Without those updates, it’s as if you stopped paddling in the middle of a river — all you can do is be swept backward by the current.

Here is what Drupal has announced about how it will end support for Drupal 7 and 8:

  • Community support for Drupal 7 will end. There will be no more updates or security fixes. However, Drupal has extended Drupal 7’s community support and moved the end-of-life date to November 28, 2022. Support for Drupal 8 has already ended.
  • Drupal Association support for Drupal 7 will end.
  • There will be no more automated testing services or updates provided by the Drupal Security Team for Drupal 7.
  • There will be no more new documentation for Drupal 7 projects.
  • It’s likely that after (November 2022), websites on Drupal 7 will be flagged by third-party systems for being unsafe.
  • If you don’t make the move in time, you’ll be on your own when it comes to dealing with security updates, maintenance, and bug fixes for your Drupal 8 code. This can be time-consuming and frustrating.

How do I start preparing for the upgrade to Drupal 9?

If you’re on Drupal 8, the best way to prepare for Drupal 9 is to keep up with minor version releases and to update deprecated code. According to Drupal, you should "fully update your Drupal 8 site to the most recent version of both core and contributed modules and themes, prior to updating to Drupal 9." 

Deprecated code will not be supported in Drupal 9, but there are ways to search your system and update identified code. Here’s a module for website admin to locate deprecated code: Upgrade Status module.

If you’re on Drupal 7, you can upgrade directly to Drupal 9. In many cases, this is a good option because it assures that your upgraded site will have maximum expected life. Another good option to prepare would be to migrate your website to Drupal 8 as soon as possible to ensure your website will be Drupal 9 compatible so there is very little work left to do when it comes time for your upgrade.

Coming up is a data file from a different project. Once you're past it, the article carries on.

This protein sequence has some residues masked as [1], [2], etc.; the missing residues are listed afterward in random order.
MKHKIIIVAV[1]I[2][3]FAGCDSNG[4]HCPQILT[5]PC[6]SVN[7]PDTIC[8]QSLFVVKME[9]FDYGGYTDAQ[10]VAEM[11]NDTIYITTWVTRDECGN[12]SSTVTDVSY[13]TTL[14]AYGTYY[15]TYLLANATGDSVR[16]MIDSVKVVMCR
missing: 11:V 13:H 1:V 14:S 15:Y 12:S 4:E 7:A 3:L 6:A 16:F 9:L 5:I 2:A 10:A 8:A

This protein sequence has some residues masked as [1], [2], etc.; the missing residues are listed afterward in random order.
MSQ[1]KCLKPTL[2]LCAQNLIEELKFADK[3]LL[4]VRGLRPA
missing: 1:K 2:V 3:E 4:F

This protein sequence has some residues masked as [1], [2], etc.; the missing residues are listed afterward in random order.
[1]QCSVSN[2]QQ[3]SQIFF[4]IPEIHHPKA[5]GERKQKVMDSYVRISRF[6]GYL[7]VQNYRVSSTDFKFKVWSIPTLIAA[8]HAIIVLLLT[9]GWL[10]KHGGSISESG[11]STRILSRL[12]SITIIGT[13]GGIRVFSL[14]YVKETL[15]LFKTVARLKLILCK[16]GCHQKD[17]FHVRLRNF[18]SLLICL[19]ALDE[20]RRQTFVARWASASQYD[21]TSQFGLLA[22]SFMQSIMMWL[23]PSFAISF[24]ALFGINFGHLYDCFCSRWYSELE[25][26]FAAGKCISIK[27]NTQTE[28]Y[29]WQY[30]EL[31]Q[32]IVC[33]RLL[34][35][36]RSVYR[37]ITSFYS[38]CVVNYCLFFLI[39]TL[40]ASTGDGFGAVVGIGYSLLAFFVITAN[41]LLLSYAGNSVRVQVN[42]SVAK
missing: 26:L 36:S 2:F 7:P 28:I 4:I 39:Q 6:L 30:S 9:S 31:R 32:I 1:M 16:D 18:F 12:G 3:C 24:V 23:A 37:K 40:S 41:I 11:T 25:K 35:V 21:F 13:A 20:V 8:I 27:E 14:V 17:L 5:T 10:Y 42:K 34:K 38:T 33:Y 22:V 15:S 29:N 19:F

There are three key tools used when migrating a Drupal 7 site to Drupal 8 or Drupal 9:

  1. Drupal core provides the migration module suite to execute data/content migrations from Drupal 7. This provides a good opportunity to build your site in the best way in Drupal 8 or Drupal 9 and import content to the right new places.
  2. The Drupal 7 version of the Upgrade Status module summarizes the Drupal 8 or Drupal 9 availability of the modules currently in use.
  3. The Drupal Module Upgrader is a command-line script that scans the source of a Drupal 7 module, flags any code that requires updating to Drupal 8 or 9, points off to any relevant API change notices, and (where possible) will actually attempt to convert the Drupal 7 code automatically to the Drupal 8 and 9 versions. Drupal Module Upgrader has been updated to not use deprecated APIs in the generated code, meaning that if you are doing an upgrade first to Drupal 8 your eventual path to Drupal 9 will be smoother.

To ensure a Drupal 8 update is also compatible with Drupal 9, use drupal-check and/or the Drupal 8 version of Upgrade Status in your development and/or continuous integration environment and pay attention to Drupal 9 incompatibilities in your custom code.

In conclusion

To wrap things up, we recommend you upgrade to Drupal 9 sooner rather than later. It boasts an easier upgrade process, and there are plenty of options to upgrade depending on which version of Drupal you currently have. 

Don’t wait — sites operating with Drupal 7 will have a longer period of support, but those with Drupal 8 won’t have an extended support program now that the end-of-life date has been reached (ended November 2, 2021). 

Feel free to reach out to us or explore our Drupal expertise if you ever have any questions about your Drupal site.